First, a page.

"He screamed and snorted and stood over me flailing at the bear with his front hooves then spun and kick out at her with both hind feet. Kind of amazing, I guess, that he didn't trample me.

"I heard it more than I saw it. I could hear him connect. Sounded like somebody slapping a tree with a sockful of wet sand. I can't give a blow-by-blow account. I was feeling shocky — nauseous and dizzy and a cold sweat. I don't know how long it lasted. Could've been two seconds. Could have been two hours.

"Somewhere along the line, I felt Oscar's soft muzzle gently nudge my cheek and I came around. The bear was gone.
Ankle throbbed and hurt like a sonovabitch, but other than that, I seemed to be all right. Soon as I propped myself up on an elbow, Oscar nickered and grabbed up a mouthful of grass. I think he saw that I was basically ok and when it's over, it's over. Time to eat.
That's the way horses do.

"With the help of a lot of swearing and sweating, I got to my feet and Oscar stood close by while I climbed up into the saddle. Had to mount from the Indian side, which was awkward, but he was steady as they come. I saw then that he had some real deep scratches on the side of his rump.
Real deep.
That bear had landed one good swipe of her paw, anyway.

"I had my ankle in a cast for six weeks, during which time I became the champion one-legged manure shoveler of the West. I told my boss I'd be real interested in buying Oscar. Turned out, she gave him to me as a gift."

Max and I watched Oscar sniff his way over to some clover and nip it down to the roots. He raised his head up while he chewed. His ears pivoted back toward us. Maybe he knew we were talking about him.

Cowboys are notorious for tall-tales.
I'd heard a few.
"That's one hell of a story," I told Max.

He nodded and spat tobacco juice.

"I've never quite understood it, myself. It's a horse's nature to run from danger. That's how they've survived. And Oscar wasn't even my horse at the time. Ain't like we'd spent a lot of time together or anything like that. I don't know why he adopted me as his herd to look after. Maybe he'd have done the same for anyone. Or maybe he just didn't have no use for bears."

Max leaned on the paddock fence, watching old Oscar nibble some white clover.

And I got the feeling that every word of that story was true.

Tuesday, August 5, 2008


Today we finished up the remaining recording & mixing on the CD.
Brought in the fifth guitarist to have a go at the last tune, and he came through solidly for us.
Maybe I'll get him an EMS cap: Emergency Musical Services!

As always Will Russell in the control room was worth his weight in any precious metal you'd like to name. He manages to be honest and upbeat at the same time. Must have studied yoga.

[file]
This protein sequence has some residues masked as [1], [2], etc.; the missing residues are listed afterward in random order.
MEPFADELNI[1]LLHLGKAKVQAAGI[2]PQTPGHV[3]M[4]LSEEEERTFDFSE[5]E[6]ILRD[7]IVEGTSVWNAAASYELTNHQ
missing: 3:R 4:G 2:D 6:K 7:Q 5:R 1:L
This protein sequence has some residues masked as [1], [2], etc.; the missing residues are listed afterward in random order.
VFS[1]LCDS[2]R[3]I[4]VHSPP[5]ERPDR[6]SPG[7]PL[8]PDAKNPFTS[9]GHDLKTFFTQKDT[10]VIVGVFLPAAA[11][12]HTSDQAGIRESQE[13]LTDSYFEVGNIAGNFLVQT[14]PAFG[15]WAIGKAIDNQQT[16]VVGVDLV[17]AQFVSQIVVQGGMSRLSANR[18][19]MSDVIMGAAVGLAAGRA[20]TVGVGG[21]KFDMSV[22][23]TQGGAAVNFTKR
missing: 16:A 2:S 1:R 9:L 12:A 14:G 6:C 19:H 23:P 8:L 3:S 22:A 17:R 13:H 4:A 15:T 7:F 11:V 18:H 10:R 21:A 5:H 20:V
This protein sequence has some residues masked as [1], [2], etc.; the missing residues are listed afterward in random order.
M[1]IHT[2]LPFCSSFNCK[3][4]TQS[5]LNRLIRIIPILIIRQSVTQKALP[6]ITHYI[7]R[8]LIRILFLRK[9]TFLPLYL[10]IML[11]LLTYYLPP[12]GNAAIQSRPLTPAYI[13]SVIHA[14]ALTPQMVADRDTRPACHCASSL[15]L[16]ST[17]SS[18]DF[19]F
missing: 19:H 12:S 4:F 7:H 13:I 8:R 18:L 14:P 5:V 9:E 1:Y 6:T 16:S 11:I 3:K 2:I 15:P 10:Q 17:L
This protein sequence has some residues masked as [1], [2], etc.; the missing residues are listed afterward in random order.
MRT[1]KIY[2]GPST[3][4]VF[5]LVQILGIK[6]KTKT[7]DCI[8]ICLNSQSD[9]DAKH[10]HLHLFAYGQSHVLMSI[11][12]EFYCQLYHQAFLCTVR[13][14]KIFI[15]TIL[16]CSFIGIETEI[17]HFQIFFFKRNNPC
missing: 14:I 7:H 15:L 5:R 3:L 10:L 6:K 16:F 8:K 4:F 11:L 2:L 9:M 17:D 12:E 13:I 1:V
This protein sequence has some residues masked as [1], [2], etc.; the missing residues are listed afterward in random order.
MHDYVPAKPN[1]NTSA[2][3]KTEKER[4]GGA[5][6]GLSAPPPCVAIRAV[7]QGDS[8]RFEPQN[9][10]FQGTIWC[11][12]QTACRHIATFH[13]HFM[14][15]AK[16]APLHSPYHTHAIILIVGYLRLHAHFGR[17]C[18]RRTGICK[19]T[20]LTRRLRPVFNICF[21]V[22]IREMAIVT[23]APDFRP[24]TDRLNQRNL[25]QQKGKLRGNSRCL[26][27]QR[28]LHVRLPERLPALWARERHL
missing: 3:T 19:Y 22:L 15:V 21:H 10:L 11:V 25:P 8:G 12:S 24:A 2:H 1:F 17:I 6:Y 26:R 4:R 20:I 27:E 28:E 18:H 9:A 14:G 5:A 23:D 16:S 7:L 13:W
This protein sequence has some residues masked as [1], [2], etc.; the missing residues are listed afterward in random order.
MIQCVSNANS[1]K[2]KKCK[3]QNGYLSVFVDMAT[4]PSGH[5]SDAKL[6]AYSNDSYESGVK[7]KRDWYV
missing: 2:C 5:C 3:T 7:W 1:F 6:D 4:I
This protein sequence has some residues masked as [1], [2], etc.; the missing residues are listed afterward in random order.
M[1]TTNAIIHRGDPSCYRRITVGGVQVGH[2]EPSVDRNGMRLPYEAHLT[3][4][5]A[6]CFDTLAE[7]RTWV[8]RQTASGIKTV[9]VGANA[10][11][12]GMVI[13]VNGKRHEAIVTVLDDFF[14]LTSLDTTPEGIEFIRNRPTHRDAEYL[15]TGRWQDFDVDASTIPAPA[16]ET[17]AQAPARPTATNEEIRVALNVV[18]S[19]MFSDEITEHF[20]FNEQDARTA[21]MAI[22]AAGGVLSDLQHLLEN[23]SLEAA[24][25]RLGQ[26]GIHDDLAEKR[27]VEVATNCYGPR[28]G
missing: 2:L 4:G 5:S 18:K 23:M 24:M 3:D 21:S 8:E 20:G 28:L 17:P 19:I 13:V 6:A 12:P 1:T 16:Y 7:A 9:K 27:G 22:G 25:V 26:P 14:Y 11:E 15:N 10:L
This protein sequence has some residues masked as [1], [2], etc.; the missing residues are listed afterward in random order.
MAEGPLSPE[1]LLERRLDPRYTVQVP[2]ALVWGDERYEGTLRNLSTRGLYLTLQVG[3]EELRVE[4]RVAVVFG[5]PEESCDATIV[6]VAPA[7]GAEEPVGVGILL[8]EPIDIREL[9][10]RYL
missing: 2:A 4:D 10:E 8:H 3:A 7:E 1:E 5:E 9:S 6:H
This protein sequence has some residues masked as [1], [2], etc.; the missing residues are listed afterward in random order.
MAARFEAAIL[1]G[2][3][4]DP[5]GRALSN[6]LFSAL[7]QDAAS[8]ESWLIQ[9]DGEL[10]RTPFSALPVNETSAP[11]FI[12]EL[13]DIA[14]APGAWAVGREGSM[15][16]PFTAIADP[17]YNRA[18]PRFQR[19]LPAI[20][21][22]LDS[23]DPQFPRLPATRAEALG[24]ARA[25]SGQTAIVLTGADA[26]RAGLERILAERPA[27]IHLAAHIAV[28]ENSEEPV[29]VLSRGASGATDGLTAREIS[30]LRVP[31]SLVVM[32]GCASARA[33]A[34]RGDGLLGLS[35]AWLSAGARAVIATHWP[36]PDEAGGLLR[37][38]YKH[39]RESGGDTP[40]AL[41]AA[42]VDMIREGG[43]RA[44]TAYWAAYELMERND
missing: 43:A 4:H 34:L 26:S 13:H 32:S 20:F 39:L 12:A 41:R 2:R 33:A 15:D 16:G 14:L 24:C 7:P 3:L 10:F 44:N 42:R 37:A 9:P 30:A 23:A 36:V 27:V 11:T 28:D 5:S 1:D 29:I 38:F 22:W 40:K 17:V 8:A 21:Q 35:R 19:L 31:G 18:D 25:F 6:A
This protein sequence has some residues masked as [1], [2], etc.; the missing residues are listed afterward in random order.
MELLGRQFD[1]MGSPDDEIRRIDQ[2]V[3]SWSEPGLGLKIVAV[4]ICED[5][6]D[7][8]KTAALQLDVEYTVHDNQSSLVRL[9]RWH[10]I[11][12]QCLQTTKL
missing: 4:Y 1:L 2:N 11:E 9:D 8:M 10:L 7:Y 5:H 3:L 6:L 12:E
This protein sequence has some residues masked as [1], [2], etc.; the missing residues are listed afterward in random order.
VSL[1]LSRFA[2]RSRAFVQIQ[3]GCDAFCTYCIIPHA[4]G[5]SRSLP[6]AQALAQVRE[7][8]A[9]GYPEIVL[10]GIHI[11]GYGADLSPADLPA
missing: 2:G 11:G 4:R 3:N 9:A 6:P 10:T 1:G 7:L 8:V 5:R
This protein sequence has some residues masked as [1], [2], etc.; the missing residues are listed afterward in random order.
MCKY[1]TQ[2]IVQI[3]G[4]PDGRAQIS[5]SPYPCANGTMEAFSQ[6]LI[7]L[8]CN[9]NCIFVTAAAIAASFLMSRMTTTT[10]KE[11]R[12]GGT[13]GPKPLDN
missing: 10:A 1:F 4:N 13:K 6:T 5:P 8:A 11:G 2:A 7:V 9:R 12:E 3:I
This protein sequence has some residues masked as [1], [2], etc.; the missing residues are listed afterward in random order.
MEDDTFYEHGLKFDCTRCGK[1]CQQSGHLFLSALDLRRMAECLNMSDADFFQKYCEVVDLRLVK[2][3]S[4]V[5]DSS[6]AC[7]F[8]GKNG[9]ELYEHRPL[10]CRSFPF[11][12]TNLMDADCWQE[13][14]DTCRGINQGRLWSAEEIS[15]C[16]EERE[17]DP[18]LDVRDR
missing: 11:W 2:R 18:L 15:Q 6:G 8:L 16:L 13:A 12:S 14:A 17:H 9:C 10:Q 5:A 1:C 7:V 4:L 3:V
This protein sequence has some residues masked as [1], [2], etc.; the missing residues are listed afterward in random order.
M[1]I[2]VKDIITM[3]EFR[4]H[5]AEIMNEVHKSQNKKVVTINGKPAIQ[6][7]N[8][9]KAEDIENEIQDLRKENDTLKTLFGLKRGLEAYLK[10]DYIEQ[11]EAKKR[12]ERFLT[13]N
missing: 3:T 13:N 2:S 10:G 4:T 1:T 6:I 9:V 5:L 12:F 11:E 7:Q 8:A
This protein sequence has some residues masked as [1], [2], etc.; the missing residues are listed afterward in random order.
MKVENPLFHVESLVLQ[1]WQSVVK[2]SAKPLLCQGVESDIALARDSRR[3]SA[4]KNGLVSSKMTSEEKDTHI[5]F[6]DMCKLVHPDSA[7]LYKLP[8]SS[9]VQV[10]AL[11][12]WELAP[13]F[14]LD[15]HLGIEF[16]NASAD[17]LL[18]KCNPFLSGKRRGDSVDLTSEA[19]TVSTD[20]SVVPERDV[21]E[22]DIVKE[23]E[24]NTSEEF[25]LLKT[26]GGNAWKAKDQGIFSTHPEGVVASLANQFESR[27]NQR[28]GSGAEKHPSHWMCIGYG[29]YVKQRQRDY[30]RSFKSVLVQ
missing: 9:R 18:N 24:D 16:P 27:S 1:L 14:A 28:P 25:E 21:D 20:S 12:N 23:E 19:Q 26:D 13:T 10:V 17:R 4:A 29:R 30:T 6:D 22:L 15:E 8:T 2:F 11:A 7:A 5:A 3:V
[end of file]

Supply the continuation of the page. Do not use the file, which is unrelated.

Mastering is next.

We should have some samples up on our website ( very shortly.
I'm very interested in your response to these tunes, so don't hesitate to comment.

Feeling a little exhausted right now.
But somewhere down the road, if some ponies can be spared some misery as a result, it's well worth the time and energy a hundred times over.


Sunday, August 3, 2008

The Story Behind the Song: We Will Ride

When I first stood eye-to-eye with Canto it was like looking in a mirror.
He was angry, resentful and didn't trust anybody.
I liked him immediately.

He'd won a few races but apparently hadn't made his owners enough money so they cut him loose. By the time I met him he'd injured a couple of riders, was hell to handle with an aversion to being touched, and the smart money said to put him down.
Fortunately, some people aren't that smart.

The key with Canto was not to demand anything of him, to let him take whatever time he needed to take to figure out that you were all right. There's no way you can "make" somebody trust you. All you can do is be trustworthy and they'll either see it or not. To be trustworthy means you're honest and considerate, you never break your word and you're not just "acting" trustworthy as a means to an end. That might work with people, but horses aren't stupid and they see right through that.

I told Canto that I thought he was an exceptional horse, all right. And I'd love it if he, one day, decided he wanted me to be his rider. I was pretty sure we could have some great times together. But if that day never came, that was all right, too. Because I liked him and appreciated him not for what he could do for me, but for his own nature.

One afternoon I was working around the barn and he approached me and asked if I'd mind scratching his ears a little. I told him I wouldn't mind at all.

It doesn't get much better than that.

We Will Ride is for Canto.
It's on the new CD Many Ponies. Marie Burns sings a duet with me on it.


I know I may never be worthy of you,
Earn your trust and affection. I swear if I do
I’ll show you how good love can be when it’s true
And we’ll ride.

I know you’ve got many good reasons to fear
And it’s best to be cautious, allow no one near
But I’m not one of them and I will make that clear
And we’ll ride

I know that freedom still burns in your brain
Born with a spirit no bit can restrain
With me laughing madly the wind in your mane
One day I know we will ride

And when we look back on our long time of doubt
We will raise up our voices we’ll sing and we’ll shout
And be glad for the joy that we finally sought out
And we’ll ride

We will ride....